noctes illustratas (the night has houses) and the shadow of the fabulous broken into handfuls--these can be placed at regular intervals, candles walking down streets at times eclipsed by trees. Certain cells, it's said, can generate light on their own. There are organisms that could fit on the head of a pin and light entire rooms. Throughout the Middle Ages, you could hire a man on any corner with a torch to light you home were lamps made of horn and from above a loom of moving flares, we watched Notre Dame seem small. Now the streets stand still. By 1890, it took a pound of powdered magnesium to photograph a midnight ball. While as early as 50 BCE, riotous soldiers leaving a Roman bath sliced through the ropes that hung the lamps from tree to tree and aloft us this new and larger room Flambeaux the arboreal was the life of Julius Caesar in whose streets in which a single step could rd. We opened all our windows and looked out on a listening world laced here and there with points of light, Notre Dame of the Unfinished Sky, oil slicks burning on the river; someone down on the corner striking a match to read by. Some claim Paris was the first modern city to light its streets. The inhabitants were ordered in 1524 to place a taper in every window in the dark there were 912 streets walked into this arc until by stars makes steps sharp, you are and are not alone by public decree October 1558: the lanterns were similar to those used in mines: "Once we were kings" and down into the spiral of our riches still reign: falots or great vases of pitch lit at the crossroads --and thus were we followed through a city of thieves--which, but a few weeks later, were replaced by chandeliers. While others claim all London was alight by 1414. There it was worded: Out of every window, come a wrist with a lanthorn and were told hold it there and be on time and not before and watched below the faces lit, and watched the faces pass. And turned back in (the face goes on) and watched the lights go out. Here the numbers are instructive: In the early 18th century, London hung some 15,000 lamps. And now we find (1786) they've turned to crystal, placed precisely each its own distance, small in islands, large in the time it would take to run. And Venice started in 1687 with a bell upon the hearing of which, we all in unison exit, match in hand, and together strike them against an upper tooth and touch the tiny flame to anything, and when times get rough (crime up, etc.) all we have to do is throw oil out upon the canals to make the lighting uncommonly extensive. Sometimes we do it just to shock the rest of Europe, and at other times because we find it beautiful. Says Libanius Night differs us Without us noctes illustratas Though in times of public grief when the streets were left unlit, on we went, just dark marks in the markets and voices in the cafes, in the crowded squares, a single touch, the living, a lantern swinging above the door any time a child is born, be it Antioch, Syria, or Edessa-- and then there were the festivals, the festum encaeniorum, and others in which they call idolatrous, these torches half a city wide be your houses.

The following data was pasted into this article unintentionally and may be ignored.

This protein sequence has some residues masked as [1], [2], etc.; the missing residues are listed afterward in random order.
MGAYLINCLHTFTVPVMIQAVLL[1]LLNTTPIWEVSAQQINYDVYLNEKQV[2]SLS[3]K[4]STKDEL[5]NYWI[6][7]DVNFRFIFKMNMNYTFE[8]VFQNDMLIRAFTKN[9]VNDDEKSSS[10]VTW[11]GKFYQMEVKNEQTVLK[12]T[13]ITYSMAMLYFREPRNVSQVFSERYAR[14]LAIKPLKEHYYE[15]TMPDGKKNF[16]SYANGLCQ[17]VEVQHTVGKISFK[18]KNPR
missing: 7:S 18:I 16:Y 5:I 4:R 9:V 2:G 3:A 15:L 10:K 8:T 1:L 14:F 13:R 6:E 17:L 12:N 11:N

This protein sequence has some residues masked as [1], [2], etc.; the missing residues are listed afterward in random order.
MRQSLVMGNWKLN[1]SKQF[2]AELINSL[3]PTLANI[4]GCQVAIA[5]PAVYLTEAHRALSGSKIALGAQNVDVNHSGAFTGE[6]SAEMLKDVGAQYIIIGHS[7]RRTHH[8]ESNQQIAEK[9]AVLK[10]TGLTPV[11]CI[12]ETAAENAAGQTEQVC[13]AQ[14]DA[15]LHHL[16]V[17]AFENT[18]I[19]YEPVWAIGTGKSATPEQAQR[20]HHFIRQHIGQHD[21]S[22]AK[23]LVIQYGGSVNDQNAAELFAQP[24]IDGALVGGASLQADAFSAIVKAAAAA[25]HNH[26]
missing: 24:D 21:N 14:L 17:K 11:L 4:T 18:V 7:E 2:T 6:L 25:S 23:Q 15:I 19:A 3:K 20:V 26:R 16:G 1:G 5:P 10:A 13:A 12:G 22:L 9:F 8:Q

In the essay “A Winter Walk,” which predated the more famous essay “Walking”
by a few years, Thoreau paid particular attention to the astonishing array of whites
from fog to snow to frost to the crystals growing outward on threads of light. The
fact that white is separately known. That it is its own wildness, entirely exterior,
like all weather you notice is a version of an open room coming through
the wind in prisms. White holds light in a suspended state, unleashing it later
across a field of snow or a sheet of water at just the right angle to make the surface
a solid, and on we go walking. Goethe’s Theory of Colors depicted each one
as an intense zone of human activity overflowing its object into feeling there is
a forest through which something white is flying through a wash of white, which is
the presence of all colors until red, for instance, is needed for a bird or green
for a world.